My congratulations to Cassie Jaye for a film so well-made!

The Red Pill poster

Making divorce easy? Or barking up the wrong tree?

Making divorce easy? Or barking up the wrong tree?

– Uma Challa

Published by MyIndMakers 

“lEchiMchi, nidra lEchiMdi mahiLaa lOkaM, daddarilliMdi puruSha prapaMchaM…” https://youtu.be/MmVujeuCKmI (the women’s world has woken up from slumber, and the man’s world shook with panic) was a song I used to love as a child. As a fiery young woman, I frowned upon what I thought was “misogyny” on the part of one of the greatest Telugu lyricists ever. Now I admire the clarity of thought of Sri Pingali Nagendra Rao gaaru who penned the song way back in 1962, at a time when the country was still tolerant to truth.

 

To elaborate on Pingali gaaru’s poetic rendition of facts, the first Lok Sabha in India in 1951 had 22 women MPs. Soon after, in 1955, with the advent of the Hindu Marriage Act (HMA) in 1955, Indian society was, for the first time, introduced to the concept of “divorce”. Contrary to its title, the HMA has nothing to do with marriage. It does not explain what marriage means nor does it enumerate the responsibilities of a wife and husband towards themselves, each other, their children, both sides of the family or the society. It enumerates circumstances in which a Hindu marriage can be legally broken. It was introduced to enable women who could not tolerate marriage to legally liberate themselves from wedlock, and to claim share in the marital property in the name of maintenance and alimony (HMA Section 24).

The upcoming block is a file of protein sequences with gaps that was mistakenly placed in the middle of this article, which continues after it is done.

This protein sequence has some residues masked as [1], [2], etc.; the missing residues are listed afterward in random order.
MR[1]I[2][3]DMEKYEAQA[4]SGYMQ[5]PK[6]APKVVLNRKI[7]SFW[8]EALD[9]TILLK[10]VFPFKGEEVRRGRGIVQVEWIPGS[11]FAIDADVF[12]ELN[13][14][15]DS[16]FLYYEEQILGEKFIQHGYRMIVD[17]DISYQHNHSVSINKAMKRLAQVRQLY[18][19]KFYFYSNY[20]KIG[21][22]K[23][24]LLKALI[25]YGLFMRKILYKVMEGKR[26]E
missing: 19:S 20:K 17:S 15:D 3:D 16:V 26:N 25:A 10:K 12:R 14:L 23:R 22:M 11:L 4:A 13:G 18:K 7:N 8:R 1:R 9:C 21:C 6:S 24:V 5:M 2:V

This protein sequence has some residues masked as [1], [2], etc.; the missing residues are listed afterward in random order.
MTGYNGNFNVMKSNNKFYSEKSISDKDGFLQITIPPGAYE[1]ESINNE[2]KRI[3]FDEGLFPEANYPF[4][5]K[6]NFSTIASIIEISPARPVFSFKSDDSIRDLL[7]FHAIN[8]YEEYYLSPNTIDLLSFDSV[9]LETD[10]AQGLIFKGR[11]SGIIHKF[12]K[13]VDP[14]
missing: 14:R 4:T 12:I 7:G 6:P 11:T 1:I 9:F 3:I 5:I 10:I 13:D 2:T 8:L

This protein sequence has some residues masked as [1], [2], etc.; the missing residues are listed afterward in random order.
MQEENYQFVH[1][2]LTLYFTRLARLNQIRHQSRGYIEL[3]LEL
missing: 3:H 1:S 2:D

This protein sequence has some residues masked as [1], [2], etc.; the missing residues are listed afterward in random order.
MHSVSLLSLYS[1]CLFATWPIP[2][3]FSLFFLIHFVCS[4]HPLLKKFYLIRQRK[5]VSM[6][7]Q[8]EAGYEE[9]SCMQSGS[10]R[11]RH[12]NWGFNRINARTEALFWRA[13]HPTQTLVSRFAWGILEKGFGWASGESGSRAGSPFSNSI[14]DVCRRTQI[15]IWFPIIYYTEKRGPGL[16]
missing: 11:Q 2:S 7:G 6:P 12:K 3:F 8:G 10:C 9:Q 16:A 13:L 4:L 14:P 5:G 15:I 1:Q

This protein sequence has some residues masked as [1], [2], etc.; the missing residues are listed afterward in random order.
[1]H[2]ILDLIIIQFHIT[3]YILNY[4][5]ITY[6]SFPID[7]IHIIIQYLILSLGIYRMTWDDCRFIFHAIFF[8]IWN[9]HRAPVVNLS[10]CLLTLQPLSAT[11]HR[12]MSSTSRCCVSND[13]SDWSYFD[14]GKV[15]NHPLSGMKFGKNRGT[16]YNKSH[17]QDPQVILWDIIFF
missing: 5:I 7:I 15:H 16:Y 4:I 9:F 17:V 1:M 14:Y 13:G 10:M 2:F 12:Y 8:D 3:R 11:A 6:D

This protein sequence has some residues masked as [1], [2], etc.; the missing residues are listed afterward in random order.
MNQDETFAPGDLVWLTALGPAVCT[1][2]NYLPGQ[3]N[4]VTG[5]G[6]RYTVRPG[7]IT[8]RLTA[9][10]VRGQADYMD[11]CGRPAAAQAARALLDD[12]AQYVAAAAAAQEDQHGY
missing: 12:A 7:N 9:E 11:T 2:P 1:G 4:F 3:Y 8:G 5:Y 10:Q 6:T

The most common grounds for divorce – cruelty, desertion, impotence, adultery etc. – are not only poorly defined, but are also difficult to prove. In addition, because litigation involves evidences and arguments from both parties, HMA did not prove as “empowering” to women as was envisioned by women’s rights activists (WRAs).

 

Enacting the Hindu Adoptions and Maintenance Act of 1956, which entitles a woman to be maintained by her husband during her entire lifetime (Section 18), and CrPC of 1973, which extends maintenance to wives indefinitely even after divorce (Section 125), did not do the magic either, since they still involved time taking two-sided legal procedures.